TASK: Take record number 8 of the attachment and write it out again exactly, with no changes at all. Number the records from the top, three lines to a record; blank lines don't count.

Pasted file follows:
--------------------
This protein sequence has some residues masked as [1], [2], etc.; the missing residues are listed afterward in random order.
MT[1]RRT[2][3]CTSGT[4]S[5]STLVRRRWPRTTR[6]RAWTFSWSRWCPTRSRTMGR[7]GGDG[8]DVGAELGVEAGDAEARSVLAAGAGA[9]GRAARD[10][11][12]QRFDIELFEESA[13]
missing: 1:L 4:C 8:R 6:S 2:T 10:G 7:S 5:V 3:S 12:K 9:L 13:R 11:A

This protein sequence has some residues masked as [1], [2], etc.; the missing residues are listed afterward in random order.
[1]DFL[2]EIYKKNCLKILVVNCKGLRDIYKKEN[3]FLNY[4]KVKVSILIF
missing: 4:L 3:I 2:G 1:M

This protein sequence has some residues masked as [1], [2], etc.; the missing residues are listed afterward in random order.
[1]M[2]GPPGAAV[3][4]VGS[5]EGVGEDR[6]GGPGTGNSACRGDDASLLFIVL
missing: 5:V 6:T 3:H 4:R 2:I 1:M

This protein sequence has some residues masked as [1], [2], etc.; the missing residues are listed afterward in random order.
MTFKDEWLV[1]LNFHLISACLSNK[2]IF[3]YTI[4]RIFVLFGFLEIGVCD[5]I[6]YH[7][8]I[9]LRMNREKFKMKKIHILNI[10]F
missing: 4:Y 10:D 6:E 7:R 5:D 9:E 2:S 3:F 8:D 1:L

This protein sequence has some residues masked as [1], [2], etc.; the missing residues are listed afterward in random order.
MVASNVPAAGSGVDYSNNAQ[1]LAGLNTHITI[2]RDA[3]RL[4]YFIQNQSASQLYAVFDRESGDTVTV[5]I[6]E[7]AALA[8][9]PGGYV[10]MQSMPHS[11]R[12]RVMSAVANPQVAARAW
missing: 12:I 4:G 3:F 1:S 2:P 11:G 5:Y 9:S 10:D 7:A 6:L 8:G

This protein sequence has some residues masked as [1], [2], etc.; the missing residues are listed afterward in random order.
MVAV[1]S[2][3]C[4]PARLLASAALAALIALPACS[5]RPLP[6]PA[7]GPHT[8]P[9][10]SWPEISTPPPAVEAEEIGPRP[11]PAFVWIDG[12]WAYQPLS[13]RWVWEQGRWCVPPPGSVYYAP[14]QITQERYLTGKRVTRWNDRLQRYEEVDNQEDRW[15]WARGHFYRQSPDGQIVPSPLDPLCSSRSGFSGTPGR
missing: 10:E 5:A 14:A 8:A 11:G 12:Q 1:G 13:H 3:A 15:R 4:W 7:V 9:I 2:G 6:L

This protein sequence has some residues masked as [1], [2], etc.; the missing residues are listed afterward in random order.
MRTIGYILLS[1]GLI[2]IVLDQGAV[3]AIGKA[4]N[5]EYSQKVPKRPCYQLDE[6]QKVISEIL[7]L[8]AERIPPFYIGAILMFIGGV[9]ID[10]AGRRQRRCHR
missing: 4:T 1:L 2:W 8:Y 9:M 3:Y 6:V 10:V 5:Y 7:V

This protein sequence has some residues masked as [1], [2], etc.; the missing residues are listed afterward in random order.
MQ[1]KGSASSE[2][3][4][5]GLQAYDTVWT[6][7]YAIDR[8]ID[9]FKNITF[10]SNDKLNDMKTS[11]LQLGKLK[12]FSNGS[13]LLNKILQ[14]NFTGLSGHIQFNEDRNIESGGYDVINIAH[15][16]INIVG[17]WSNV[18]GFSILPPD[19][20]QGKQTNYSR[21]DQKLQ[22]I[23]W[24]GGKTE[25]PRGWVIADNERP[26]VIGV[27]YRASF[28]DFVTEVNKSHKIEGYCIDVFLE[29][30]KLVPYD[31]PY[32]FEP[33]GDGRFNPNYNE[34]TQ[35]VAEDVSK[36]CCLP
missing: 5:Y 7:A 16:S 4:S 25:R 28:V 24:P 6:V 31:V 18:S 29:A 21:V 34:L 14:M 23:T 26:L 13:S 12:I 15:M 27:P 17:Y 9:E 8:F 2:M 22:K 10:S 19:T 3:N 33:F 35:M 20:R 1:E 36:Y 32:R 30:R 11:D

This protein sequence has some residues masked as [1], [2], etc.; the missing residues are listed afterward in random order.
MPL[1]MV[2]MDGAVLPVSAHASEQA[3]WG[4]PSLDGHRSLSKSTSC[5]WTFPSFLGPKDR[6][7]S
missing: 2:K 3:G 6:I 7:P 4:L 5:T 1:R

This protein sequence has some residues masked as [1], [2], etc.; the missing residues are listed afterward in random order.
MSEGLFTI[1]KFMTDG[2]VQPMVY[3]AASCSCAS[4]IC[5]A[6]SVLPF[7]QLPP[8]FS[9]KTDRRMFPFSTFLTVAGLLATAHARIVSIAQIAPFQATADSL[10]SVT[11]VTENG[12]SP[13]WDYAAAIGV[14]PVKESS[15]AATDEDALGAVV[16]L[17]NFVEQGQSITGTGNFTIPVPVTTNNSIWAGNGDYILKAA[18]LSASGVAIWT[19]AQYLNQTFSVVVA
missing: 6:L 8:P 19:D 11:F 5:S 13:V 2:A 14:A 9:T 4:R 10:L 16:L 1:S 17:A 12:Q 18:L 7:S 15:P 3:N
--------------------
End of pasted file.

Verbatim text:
This protein sequence has some residues masked as [1], [2], etc.; the missing residues are listed afterward in random order.
MQ[1]KGSASSE[2][3][4][5]GLQAYDTVWT[6][7]YAIDR[8]ID[9]FKNITF[10]SNDKLNDMKTS[11]LQLGKLK[12]FSNGS[13]LLNKILQ[14]NFTGLSGHIQFNEDRNIESGGYDVINIAH[15][16]INIVG[17]WSNV[18]GFSILPPD[19][20]QGKQTNYSR[21]DQKLQ[22]I[23]W[24]GGKTE[25]PRGWVIADNERP[26]VIGV[27]YRASF[28]DFVTEVNKSHKIEGYCIDVFLE[29][30]KLVPYD[31]PY[32]FEP[33]GDGRFNPNYNE[34]TQ[35]VAEDVSK[36]CCLP
missing: 5:Y 7:A 16:S 4:S 25:R 28:V 24:P 6:V 31:V 18:S 29:A 21:V 34:L 14:M 23:T 26:L 13:S 12:I 15:M 27:P 17:Y 9:E 8:F 2:M 22:K 10:S 19:T 3:N 33:F 35:M 20:R 1:E 36:Y 32:R 30:R 11:D